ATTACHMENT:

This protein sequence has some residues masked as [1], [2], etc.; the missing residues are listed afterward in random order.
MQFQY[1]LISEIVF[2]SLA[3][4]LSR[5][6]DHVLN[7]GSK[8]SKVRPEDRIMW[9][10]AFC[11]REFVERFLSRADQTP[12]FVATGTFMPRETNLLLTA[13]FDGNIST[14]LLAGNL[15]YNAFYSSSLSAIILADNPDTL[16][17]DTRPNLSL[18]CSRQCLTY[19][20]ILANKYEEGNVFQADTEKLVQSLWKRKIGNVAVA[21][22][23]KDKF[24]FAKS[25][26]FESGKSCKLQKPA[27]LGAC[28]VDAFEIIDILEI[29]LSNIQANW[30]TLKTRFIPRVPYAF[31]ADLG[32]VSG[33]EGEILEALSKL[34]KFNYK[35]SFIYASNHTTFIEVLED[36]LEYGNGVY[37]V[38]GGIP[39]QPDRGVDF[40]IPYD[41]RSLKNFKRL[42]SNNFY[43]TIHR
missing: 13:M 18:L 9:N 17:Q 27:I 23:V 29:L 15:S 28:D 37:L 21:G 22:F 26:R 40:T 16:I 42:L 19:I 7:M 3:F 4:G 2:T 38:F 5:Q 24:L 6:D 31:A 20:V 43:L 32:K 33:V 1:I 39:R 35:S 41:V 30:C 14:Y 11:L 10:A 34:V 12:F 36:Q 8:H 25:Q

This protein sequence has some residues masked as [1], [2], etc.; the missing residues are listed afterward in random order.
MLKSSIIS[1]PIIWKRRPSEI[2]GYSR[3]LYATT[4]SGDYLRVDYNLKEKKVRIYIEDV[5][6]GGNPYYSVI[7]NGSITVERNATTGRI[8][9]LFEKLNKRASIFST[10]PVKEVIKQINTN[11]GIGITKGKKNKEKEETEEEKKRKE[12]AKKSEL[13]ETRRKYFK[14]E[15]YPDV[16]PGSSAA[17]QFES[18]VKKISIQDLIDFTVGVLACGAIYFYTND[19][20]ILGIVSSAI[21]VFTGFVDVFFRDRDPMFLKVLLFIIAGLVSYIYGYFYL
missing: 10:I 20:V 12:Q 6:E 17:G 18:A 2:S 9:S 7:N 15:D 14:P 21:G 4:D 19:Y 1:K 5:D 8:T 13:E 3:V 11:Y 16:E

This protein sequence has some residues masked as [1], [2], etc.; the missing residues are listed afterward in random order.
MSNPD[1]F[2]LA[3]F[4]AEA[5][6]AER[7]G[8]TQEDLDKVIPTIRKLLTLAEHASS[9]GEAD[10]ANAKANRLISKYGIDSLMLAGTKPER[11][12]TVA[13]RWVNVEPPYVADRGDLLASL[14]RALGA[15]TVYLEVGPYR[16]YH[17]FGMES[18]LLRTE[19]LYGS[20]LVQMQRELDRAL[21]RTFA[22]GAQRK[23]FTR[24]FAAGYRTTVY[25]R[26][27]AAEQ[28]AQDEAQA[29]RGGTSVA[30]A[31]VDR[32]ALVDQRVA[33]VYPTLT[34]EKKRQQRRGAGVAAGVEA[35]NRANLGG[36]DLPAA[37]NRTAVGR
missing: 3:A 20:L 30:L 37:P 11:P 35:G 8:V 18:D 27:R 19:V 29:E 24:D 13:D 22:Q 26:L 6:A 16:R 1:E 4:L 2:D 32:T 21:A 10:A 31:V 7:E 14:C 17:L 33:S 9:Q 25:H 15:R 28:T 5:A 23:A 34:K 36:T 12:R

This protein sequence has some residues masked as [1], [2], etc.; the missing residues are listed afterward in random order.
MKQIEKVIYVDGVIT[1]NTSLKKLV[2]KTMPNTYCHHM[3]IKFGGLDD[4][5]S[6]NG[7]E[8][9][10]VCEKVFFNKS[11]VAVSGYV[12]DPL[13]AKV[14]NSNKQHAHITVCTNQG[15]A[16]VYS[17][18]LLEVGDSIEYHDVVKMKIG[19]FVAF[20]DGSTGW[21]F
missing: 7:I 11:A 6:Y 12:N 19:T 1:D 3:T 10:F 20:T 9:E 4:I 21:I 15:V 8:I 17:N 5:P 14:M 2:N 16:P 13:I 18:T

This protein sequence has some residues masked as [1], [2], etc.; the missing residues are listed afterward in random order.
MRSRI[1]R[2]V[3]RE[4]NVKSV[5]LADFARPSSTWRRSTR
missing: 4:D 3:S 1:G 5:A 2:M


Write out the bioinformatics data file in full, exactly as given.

This protein sequence has some residues masked as [1], [2], etc.; the missing residues are listed afterward in random order.
MQFQY[1]LISEIVF[2]SLA[3][4]LSR[5][6]DHVLN[7]GSK[8]SKVRPEDRIMW[9][10]AFC[11]REFVERFLSRADQTP[12]FVATGTFMPRETNLLLTA[13]FDGNIST[14]LLAGNL[15]YNAFYSSSLSAIILADNPDTL[16][17]DTRPNLSL[18]CSRQCLTY[19][20]ILANKYEEGNVFQADTEKLVQSLWKRKIGNVAVA[21][22][23]KDKF[24]FAKS[25][26]FESGKSCKLQKPA[27]LGAC[28]VDAFEIIDILEI[29]LSNIQANW[30]TLKTRFIPRVPYAF[31]ADLG[32]VSG[33]EGEILEALSKL[34]KFNYK[35]SFIYASNHTTFIEVLED[36]LEYGNGVY[37]V[38]GGIP[39]QPDRGVDF[40]IPYD[41]RSLKNFKRL[42]SNNFY[43]TIHR
missing: 13:M 18:L 9:N 17:Q 27:I 23:V 29:L 15:S 28:D 37:L 21:G 22:F 26:R 40:T 16:I 42:L 19:I 7:M 3:F 4:G 2:T 38:F 5:Q 24:L 6:D 31:A 20:V 43:L 32:K 33:V 1:I 39:R 35:S 41:V 30:C 14:Y 11:L 10:A 34:V 12:F 36:Q 8:H 25:Q

This protein sequence has some residues masked as [1], [2], etc.; the missing residues are listed afterward in random order.
MLKSSIIS[1]PIIWKRRPSEI[2]GYSR[3]LYATT[4]SGDYLRVDYNLKEKKVRIYIEDV[5][6]GGNPYYSVI[7]NGSITVERNATTGRI[8][9]LFEKLNKRASIFST[10]PVKEVIKQINTN[11]GIGITKGKKNKEKEETEEEKKRKE[12]AKKSEL[13]ETRRKYFK[14]E[15]YPDV[16]PGSSAA[17]QFES[18]VKKISIQDLIDFTVGVLACGAIYFYTND[19][20]ILGIVSSAI[21]VFTGFVDVFFRDRDPMFLKVLLFIIAGLVSYIYGYFYL
missing: 10:I 20:V 12:Q 6:E 17:G 18:A 2:S 9:S 7:N 15:D 14:P 21:G 4:D 19:Y 1:K 5:D 8:T 13:E 3:V 11:Y 16:E

This protein sequence has some residues masked as [1], [2], etc.; the missing residues are listed afterward in random order.
MSNPD[1]F[2]LA[3]F[4]AEA[5][6]AER[7]G[8]TQEDLDKVIPTIRKLLTLAEHASS[9]GEAD[10]ANAKANRLISKYGIDSLMLAGTKPER[11][12]TVA[13]RWVNVEPPYVADRGDLLASL[14]RALGA[15]TVYLEVGPYR[16]YH[17]FGMES[18]LLRTE[19]LYGS[20]LVQMQRELDRAL[21]RTFA[22]GAQRK[23]FTR[24]FAAGYRTTVY[25]R[26][27]AAEQ[28]AQDEAQA[29]RGGTSVA[30]A[31]VDR[32]ALVDQRVA[33]VYPTLT[34]EKKRQQRRGAGVAAGVEA[35]NRANLGG[36]DLPAA[37]NRTAVGR
missing: 3:A 20:L 30:L 37:P 11:P 35:G 8:V 18:D 27:R 19:V 29:E 24:D 13:D 22:Q 26:L 6:A 16:R 1:E 4:L 2:D 32:T 21:A 10:A 31:V 7:E 14:C 17:L 33:S 9:Q 25:H 15:R 28:T 5:A 23:A 34:K 36:T 12:R

This protein sequence has some residues masked as [1], [2], etc.; the missing residues are listed afterward in random order.
MKQIEKVIYVDGVIT[1]NTSLKKLV[2]KTMPNTYCHHM[3]IKFGGLDD[4][5]S[6]NG[7]E[8][9][10]VCEKVFFNKS[11]VAVSGYV[12]DPL[13]AKV[14]NSNKQHAHITVCTNQG[15]A[16]VYS[17][18]LLEVGDSIEYHDVVKMKIG[19]FVAF[20]DGSTGW[21]F
missing: 7:I 11:A 6:Y 12:N 19:T 1:D 3:T 10:F 20:T 9:E 4:I 21:I 15:V 8:I 17:N 5:P 14:M 2:N 16:P 13:I 18:T

This protein sequence has some residues masked as [1], [2], etc.; the missing residues are listed afterward in random order.
MRSRI[1]R[2]V[3]RE[4]NVKSV[5]LADFARPSSTWRRSTR
missing: 4:D 3:S 1:G 5:A 2:M